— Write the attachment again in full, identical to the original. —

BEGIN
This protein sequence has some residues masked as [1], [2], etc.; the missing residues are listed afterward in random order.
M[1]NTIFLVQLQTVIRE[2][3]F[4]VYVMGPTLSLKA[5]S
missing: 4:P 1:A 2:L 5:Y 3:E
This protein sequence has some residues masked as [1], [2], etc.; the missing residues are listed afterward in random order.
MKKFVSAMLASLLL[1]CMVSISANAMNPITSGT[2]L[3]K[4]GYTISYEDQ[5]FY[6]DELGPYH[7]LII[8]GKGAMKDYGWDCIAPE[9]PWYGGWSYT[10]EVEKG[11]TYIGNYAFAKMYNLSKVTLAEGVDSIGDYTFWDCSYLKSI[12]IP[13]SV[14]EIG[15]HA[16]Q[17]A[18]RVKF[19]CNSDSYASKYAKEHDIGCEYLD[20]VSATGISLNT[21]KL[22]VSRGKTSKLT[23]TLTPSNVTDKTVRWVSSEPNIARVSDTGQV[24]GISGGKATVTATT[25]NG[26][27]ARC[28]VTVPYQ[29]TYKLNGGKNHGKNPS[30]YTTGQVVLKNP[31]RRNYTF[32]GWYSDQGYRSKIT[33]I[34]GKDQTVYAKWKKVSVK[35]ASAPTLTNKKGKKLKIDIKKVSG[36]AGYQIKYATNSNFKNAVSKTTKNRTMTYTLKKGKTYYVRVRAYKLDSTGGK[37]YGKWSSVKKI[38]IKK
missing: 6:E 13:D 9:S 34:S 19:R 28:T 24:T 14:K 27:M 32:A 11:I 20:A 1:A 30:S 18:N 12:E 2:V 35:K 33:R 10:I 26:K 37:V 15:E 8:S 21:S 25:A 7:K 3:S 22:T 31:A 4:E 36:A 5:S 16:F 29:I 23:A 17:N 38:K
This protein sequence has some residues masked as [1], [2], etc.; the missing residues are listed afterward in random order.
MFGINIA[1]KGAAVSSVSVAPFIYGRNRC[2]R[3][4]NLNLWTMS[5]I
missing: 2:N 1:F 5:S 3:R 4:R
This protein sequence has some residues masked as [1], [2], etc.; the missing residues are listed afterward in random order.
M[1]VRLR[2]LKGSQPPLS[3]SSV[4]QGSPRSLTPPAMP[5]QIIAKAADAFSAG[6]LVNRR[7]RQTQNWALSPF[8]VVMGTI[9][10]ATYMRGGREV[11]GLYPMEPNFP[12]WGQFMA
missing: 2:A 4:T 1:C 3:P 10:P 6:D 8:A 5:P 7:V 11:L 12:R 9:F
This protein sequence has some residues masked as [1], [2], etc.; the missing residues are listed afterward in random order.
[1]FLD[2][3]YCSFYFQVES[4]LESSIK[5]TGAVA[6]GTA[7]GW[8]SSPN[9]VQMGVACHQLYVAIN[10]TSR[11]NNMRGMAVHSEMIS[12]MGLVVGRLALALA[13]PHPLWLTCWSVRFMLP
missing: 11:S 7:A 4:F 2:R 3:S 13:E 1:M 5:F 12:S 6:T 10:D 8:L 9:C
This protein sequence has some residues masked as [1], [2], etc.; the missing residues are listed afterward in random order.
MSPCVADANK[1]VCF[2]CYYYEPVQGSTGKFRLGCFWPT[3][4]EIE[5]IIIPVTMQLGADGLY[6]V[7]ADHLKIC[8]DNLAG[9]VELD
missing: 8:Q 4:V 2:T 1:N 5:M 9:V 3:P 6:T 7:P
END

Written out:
This protein sequence has some residues masked as [1], [2], etc.; the missing residues are listed afterward in random order.
M[1]NTIFLVQLQTVIRE[2][3]F[4]VYVMGPTLSLKA[5]S
missing: 4:P 1:A 2:L 5:Y 3:E
This protein sequence has some residues masked as [1], [2], etc.; the missing residues are listed afterward in random order.
MKKFVSAMLASLLL[1]CMVSISANAMNPITSGT[2]L[3]K[4]GYTISYEDQ[5]FY[6]DELGPYH[7]LII[8]GKGAMKDYGWDCIAPE[9]PWYGGWSYT[10]EVEKG[11]TYIGNYAFAKMYNLSKVTLAEGVDSIGDYTFWDCSYLKSI[12]IP[13]SV[14]EIG[15]HA[16]Q[17]A[18]RVKF[19]CNSDSYASKYAKEHDIGCEYLD[20]VSATGISLNT[21]KL[22]VSRGKTSKLT[23]TLTPSNVTDKTVRWVSSEPNIARVSDTGQV[24]GISGGKATVTATT[25]NG[26][27]ARC[28]VTVPYQ[29]TYKLNGGKNHGKNPS[30]YTTGQVVLKNP[31]RRNYTF[32]GWYSDQGYRSKIT[33]I[34]GKDQTVYAKWKKVSVK[35]ASAPTLTNKKGKKLKIDIKKVSG[36]AGYQIKYATNSNFKNAVSKTTKNRTMTYTLKKGKTYYVRVRAYKLDSTGGK[37]YGKWSSVKKI[38]IKK
missing: 6:E 13:D 9:S 34:S 19:R 28:T 24:T 14:K 27:M 32:A 11:I 20:A 1:A 30:S 18:N 12:E 2:V 35:K 33:R 10:I 26:K 37:V 15:E 8:S 21:S 25:A 7:K 3:S 22:T 31:A 4:E 36:A 5:S 16:F 29:I 23:A 17:N 38:K
This protein sequence has some residues masked as [1], [2], etc.; the missing residues are listed afterward in random order.
MFGINIA[1]KGAAVSSVSVAPFIYGRNRC[2]R[3][4]NLNLWTMS[5]I
missing: 2:N 1:F 5:S 3:R 4:R
This protein sequence has some residues masked as [1], [2], etc.; the missing residues are listed afterward in random order.
M[1]VRLR[2]LKGSQPPLS[3]SSV[4]QGSPRSLTPPAMP[5]QIIAKAADAFSAG[6]LVNRR[7]RQTQNWALSPF[8]VVMGTI[9][10]ATYMRGGREV[11]GLYPMEPNFP[12]WGQFMA
missing: 2:A 4:T 1:C 3:P 10:P 6:D 8:A 5:P 7:V 11:L 12:R 9:F
This protein sequence has some residues masked as [1], [2], etc.; the missing residues are listed afterward in random order.
[1]FLD[2][3]YCSFYFQVES[4]LESSIK[5]TGAVA[6]GTA[7]GW[8]SSPN[9]VQMGVACHQLYVAIN[10]TSR[11]NNMRGMAVHSEMIS[12]MGLVVGRLALALA[13]PHPLWLTCWSVRFMLP
missing: 11:S 7:A 4:F 2:R 3:S 13:E 1:M 5:F 12:S 6:T 10:D 8:L 9:C
This protein sequence has some residues masked as [1], [2], etc.; the missing residues are listed afterward in random order.
MSPCVADANK[1]VCF[2]CYYYEPVQGSTGKFRLGCFWPT[3][4]EIE[5]IIIPVTMQLGADGLY[6]V[7]ADHLKIC[8]DNLAG[9]VELD
missing: 8:Q 4:V 2:T 1:N 5:M 9:V 3:P 6:T 7:P